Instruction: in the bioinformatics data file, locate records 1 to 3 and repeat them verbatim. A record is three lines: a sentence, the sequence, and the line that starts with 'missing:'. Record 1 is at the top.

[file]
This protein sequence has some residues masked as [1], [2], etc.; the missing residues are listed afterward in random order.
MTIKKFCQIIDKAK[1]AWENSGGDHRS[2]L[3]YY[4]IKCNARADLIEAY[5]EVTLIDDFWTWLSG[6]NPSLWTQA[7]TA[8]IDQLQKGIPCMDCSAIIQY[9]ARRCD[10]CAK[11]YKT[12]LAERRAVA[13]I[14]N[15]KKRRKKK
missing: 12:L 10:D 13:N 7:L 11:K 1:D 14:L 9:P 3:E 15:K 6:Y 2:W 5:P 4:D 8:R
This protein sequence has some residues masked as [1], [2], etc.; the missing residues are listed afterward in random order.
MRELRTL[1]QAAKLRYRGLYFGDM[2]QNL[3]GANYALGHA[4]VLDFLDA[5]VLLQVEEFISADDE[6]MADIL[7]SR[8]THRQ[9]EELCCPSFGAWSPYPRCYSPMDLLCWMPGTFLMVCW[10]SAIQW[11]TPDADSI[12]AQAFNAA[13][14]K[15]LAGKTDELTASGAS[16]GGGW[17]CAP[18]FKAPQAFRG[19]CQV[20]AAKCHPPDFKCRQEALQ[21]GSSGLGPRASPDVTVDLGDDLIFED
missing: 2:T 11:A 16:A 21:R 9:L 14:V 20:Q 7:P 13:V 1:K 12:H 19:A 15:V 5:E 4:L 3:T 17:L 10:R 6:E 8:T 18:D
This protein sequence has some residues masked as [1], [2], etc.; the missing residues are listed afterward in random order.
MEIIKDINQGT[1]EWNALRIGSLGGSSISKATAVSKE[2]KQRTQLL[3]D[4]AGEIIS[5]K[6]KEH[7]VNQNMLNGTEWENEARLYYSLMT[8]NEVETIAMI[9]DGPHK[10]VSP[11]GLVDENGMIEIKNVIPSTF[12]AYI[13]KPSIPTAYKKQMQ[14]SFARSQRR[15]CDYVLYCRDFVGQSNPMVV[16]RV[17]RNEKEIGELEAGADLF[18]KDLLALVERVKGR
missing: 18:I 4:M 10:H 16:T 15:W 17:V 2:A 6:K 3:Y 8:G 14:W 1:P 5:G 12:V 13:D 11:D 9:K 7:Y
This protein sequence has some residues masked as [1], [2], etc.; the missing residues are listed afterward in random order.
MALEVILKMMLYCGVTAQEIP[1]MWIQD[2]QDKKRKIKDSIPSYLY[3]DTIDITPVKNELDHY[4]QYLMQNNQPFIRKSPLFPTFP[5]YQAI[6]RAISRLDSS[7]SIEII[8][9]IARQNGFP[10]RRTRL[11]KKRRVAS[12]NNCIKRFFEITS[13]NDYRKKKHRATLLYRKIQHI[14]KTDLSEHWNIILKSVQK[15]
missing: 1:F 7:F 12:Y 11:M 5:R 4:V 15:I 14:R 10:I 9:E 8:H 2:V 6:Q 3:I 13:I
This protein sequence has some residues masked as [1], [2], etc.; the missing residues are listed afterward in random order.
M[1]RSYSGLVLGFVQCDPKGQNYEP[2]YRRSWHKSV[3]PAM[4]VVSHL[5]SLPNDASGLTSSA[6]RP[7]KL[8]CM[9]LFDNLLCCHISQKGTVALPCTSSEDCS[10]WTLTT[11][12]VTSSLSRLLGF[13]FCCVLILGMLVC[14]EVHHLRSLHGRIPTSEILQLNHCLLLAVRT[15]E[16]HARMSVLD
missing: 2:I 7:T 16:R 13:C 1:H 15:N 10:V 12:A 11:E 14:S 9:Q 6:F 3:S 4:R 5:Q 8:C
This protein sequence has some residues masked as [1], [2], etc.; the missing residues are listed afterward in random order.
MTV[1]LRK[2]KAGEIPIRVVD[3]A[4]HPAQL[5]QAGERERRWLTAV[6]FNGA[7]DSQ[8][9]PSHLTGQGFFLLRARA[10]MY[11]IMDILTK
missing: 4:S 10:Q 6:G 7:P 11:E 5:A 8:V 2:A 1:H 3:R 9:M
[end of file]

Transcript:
This protein sequence has some residues masked as [1], [2], etc.; the missing residues are listed afterward in random order.
MTIKKFCQIIDKAK[1]AWENSGGDHRS[2]L[3]YY[4]IKCNARADLIEAY[5]EVTLIDDFWTWLSG[6]NPSLWTQA[7]TA[8]IDQLQKGIPCMDCSAIIQY[9]ARRCD[10]CAK[11]YKT[12]LAERRAVA[13]I[14]N[15]KKRRKKK
missing: 12:L 10:D 13:N 7:L 11:K 1:D 14:L 9:P 3:E 15:K 6:Y 2:W 5:P 4:D 8:R
This protein sequence has some residues masked as [1], [2], etc.; the missing residues are listed afterward in random order.
MRELRTL[1]QAAKLRYRGLYFGDM[2]QNL[3]GANYALGHA[4]VLDFLDA[5]VLLQVEEFISADDE[6]MADIL[7]SR[8]THRQ[9]EELCCPSFGAWSPYPRCYSPMDLLCWMPGTFLMVCW[10]SAIQW[11]TPDADSI[12]AQAFNAA[13][14]K[15]LAGKTDELTASGAS[16]GGGW[17]CAP[18]FKAPQAFRG[19]CQV[20]AAKCHPPDFKCRQEALQ[21]GSSGLGPRASPDVTVDLGDDLIFED
missing: 2:T 11:A 16:A 21:R 9:L 14:V 20:Q 7:P 13:V 1:K 12:H 19:A 15:V 5:E 4:L 3:T 17:L 10:R 6:E 8:T 18:D
This protein sequence has some residues masked as [1], [2], etc.; the missing residues are listed afterward in random order.
MEIIKDINQGT[1]EWNALRIGSLGGSSISKATAVSKE[2]KQRTQLL[3]D[4]AGEIIS[5]K[6]KEH[7]VNQNMLNGTEWENEARLYYSLMT[8]NEVETIAMI[9]DGPHK[10]VSP[11]GLVDENGMIEIKNVIPSTF[12]AYI[13]KPSIPTAYKKQMQ[14]SFARSQRR[15]CDYVLYCRDFVGQSNPMVV[16]RV[17]RNEKEIGELEAGADLF[18]KDLLALVERVKGR
missing: 18:I 4:M 10:H 16:T 15:W 17:V 2:A 6:K 3:Y 8:G 14:W 1:P 5:G 12:V 13:D 11:D 9:K 7:Y